I don’t want to talk about Donald, because I’ve honestly had enough of the subject. So this is my official statement, this is where I stand (or sit, because my legs are too weak to hold me up after the news of his win) on the subject of Donald Trump.
First, I will refer to him as ‘Donald’. This is something I learnt from Hillary Clinton during her debates, in which she referred to him not as ‘Trump’ – a name that carries meaning and power – but by his first name, Donald – a name with the connotations of a whiney little child, which is actually what I see him as.
Second, I may live in England, be English, and exceptionally protective of my country, but I am allowed to have opinions on foreign politics (contrary to the belief of some of those who have discussed this subject with me). This means I also understand that the Americans who I may address in this essay are very protective of their country, too. When I do so, I am also largely talking to those who voted for Trump, or third party.
So, here we go:
On the eighth of November, 2016, America validated the racists. America validated the sexists and the homophobes – and America gave them power.
Here’s the truth: Many (not all, but many) of the Leave voters for Brexit were voting based on the topic of immigrants. They were voting racially. They were voting to keep people out. Many (not all, but many) of the Leave votes were racist votes. And the racist votes won! Half of the country agreed with the racists who believed in separation over unity, and that validated them. That gave them power. That gave them the confidence to come out of the shadows and act discriminately in the light.
Sure, some Brexit voters were voting due to the fearmongering of the Leave party, and under the impression that the money that was said to be going to the UN would be going to the NHS – but by taking the same stance as the racists, by taking their protest vote, they handed over power to the people who were voting out of hate.
After Brexit, crime went up 60%. It’s been six months and the numbers are yet to fall to the amount we had it at before the vote – because those 60% felt empowered. They felt like they were being told, yes, you were right. Committing discriminatory crimes is okay now.
I would be willing to put money on the crime rate in America rising now that the hateful people have been empowered, and they were empowered because a hateful, misogynistic, disgusting man-child with a ten-year old’s reading level was given the title of President of the United States. That title is supposed to hold respect, it’s supposed to be taken by the person with the best plan for the country, it’s supposed to be a title that we say with reverence, impressed that someone earned a country’s belief.
That title has never been held by someone without political or military experience until now.
America, you’ve handed over your country to a man with no experience. I can’t even get a low level retail job without experience, and yet you’re happy to just shove a title like President into the hands of a corrupt and multiple-times-bankrupted businessman?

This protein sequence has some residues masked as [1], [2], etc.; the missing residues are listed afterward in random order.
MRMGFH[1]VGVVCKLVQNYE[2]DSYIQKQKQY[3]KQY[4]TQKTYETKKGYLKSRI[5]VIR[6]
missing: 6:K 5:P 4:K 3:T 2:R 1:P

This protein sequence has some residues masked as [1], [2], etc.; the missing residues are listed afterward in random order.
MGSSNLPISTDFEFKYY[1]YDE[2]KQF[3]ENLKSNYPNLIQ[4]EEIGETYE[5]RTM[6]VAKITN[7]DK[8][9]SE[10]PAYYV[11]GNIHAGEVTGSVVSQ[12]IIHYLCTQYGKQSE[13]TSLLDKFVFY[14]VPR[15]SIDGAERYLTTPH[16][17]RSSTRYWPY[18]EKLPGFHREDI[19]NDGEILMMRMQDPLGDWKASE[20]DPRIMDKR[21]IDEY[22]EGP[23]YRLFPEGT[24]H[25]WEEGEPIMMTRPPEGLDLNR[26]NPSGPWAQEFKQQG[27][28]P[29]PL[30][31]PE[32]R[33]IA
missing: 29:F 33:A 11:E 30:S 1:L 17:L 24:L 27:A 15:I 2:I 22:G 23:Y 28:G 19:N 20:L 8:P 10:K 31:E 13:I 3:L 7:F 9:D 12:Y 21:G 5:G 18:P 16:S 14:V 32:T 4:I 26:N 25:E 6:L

It makes me feel sick.
It makes me wonder why we even bother.
There’s a lot of parts to it all, to the election, to the upset and the images that I’ve seen over and over of people crying over the result. There’s a lot that it comes down to; the electoral colleges making up the points, not the exact majority of votes – so a democrat voter in a state like Georgia doesn’t even get their voice heard. There’s the (frankly, idiotic) protest votes of third party candidates who know that they have no chance of winning, but run because they can – because they’re idealistic, and so are their voters.
And then there’s the sexism, which is what I keep coming back to every single time I think about this election and about this result.
Donald is a businessman, a corrupt, misogynistic, sexist, homophobic, paedophilic, alleged rapist of a businessman with no experience in the domain that he has entered, nor plans that he has told us of for the future of the country he is now set to lead.
Hillary Clinton is a politician with thirty years of experience, who is over-qualified for the role of President, who is one of the most progressive candidates we’ve ever seen, who is trusted by and supports practically all of the bills and decisions made by current President Barack Obama, and who has changed her stance and learned when it came to becoming a better person, and giving more rights to the people who need it.
If Hillary Clinton lost this job to a man who likened all Mexicans to rapists and criminals, then what chance is there of the rest of us women getting jobs against the straight white men who oppose us?
There isn’t one.
There’s no hope for us.
And that’s just it.
I grew up in a Christian Baptist church, and the religion seems to be run on three principles: Love, Trust and Hope. Love and trust, yes are exceptionally important, when it comes to religion and when it comes to uniting a country, but hope is always needed for the fall out.
Hope is so important, so significant and necessary – especially now, especially to those whose lives are going to be put in danger when it comes to deportation and conversion therapy. I really want you guys to have hope. I really do.
Because I don’t.
I don’t have hope anymore.
And I lost mine when I turned on my phone this morning and saw what America had decided, and that they had chosen hate. A country that hates each other isn’t an acceptable super power of a place; it isn’t somewhere I can trust to go to and live in, it isn’t a place where I could feel safe.
Only one man actively allowed and encouraged this side of country to come out and make neighbours and members of their community feel as if they don’t belong there anymore.
So, no, I don’t want to talk about Donald anymore.
You can find out more about Bethany on her author page.